Top 10 Beautiful Yet Terrifying and Dangerous Wonders of Nature

Tags: #Nature ,   #NatureLovers ,   #nature_perfection ,   #BeautifulNature ,   #Dangerous

Alex O'Brien

Alex O'Brien

Last updated:  2022-09-23 18:00:04

Some of nature's creations are truly impressive and breathtaking. Yet, we have those that are astonishing and scary at the same time. You might think they are incredible at the first look, but once you find out what hides behind, that may change. Some of the scary yet impressive places are nature's work, while others are co-created by people. Either way, we think they deserve their spot on our top ten list. So, be prepared to be amazed!

10. The Shaft (Australia)

Entering the Shaft can be tricky. Just remember that's also the only way out!

Located at Mount Gambier region known for its sinkholes, The Shaft is unique for its beauty but is also a dangerous place for diving. The entrance, located in the middle of the field, is a tiny manhole, so the divers must enroll separately from their equipment. What waits underneath is a dark place with two winding cave tunnels. 

The first one goes down to 287 feet, while the other is around 400 feet deep. The divers can easily get lost in the tunnels or simply not save enough oxygen for the return. There were several deadly accidents, so today, the Cave Divers Association of Australia oversees the diving to prevent future misfortunes.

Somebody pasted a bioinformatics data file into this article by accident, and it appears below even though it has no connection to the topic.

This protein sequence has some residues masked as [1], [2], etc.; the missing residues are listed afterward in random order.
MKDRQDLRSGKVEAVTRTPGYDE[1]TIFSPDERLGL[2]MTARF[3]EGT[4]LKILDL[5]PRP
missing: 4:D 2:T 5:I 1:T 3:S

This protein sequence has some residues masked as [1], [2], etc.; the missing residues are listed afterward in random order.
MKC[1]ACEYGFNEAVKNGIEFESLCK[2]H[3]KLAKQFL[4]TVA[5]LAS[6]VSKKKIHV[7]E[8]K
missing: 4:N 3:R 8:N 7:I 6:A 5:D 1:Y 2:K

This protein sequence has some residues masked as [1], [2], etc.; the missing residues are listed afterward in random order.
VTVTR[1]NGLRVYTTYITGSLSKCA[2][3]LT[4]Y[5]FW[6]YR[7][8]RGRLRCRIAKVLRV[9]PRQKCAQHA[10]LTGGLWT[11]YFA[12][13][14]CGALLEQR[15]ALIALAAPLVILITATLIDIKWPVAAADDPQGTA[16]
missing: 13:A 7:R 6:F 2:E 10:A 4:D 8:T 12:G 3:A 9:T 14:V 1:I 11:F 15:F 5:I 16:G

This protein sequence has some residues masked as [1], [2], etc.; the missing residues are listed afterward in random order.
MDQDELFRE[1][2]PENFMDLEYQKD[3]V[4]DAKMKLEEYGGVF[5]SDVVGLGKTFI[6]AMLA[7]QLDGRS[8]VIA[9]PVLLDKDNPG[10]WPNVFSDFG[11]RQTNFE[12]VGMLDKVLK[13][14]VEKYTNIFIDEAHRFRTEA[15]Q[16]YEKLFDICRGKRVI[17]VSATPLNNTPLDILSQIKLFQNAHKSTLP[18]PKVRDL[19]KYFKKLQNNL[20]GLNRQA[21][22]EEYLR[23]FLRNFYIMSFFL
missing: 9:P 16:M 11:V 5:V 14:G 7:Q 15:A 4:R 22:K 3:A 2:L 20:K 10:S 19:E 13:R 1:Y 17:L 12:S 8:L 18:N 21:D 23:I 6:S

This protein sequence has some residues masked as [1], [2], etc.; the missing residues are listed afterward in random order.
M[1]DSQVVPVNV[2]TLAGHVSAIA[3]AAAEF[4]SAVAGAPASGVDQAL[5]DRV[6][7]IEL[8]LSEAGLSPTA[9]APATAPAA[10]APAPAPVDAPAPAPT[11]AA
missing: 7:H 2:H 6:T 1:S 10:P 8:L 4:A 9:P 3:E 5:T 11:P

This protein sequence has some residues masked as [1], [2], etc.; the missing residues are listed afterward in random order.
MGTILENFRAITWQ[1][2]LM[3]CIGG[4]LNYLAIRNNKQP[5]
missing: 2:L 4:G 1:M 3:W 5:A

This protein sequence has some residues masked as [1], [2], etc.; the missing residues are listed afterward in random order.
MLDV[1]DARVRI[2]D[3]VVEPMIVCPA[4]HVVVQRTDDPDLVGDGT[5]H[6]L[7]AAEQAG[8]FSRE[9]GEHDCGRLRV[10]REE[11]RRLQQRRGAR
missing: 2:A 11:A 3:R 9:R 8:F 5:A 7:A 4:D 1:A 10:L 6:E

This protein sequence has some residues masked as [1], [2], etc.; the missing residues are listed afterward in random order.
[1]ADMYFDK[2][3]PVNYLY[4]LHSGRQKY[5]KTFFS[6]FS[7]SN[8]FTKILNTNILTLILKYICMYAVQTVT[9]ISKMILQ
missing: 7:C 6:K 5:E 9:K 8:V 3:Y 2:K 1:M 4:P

9. Boiling Lake (Dominica)

The Boiling Lake looks like a cooking pot steaming on a stove

The stunning Caribbean island of Dominica is the home of fascinating and dangerous Boiling Lake. The water around the edges is colder than the one in the lake's center, as it reaches between 180 and 197ᴼ Fahrenheit. The heat comes through the cracks and the holes at the lake's bottom, originating from the magma underneath. 

The greyish-blue lake's water is boiling, causing the air around the area to be steamy, hot, and moist, and smelling of sulfur. Therefore, the lake's very unsafe because it can start boiling at any time. Also, it releases high amounts of harmful gases such as carbon dioxide.

8. Kilauea Volcano (Hawaii, USA)

Getting face to face with hot lava for sure is an unforgettable experience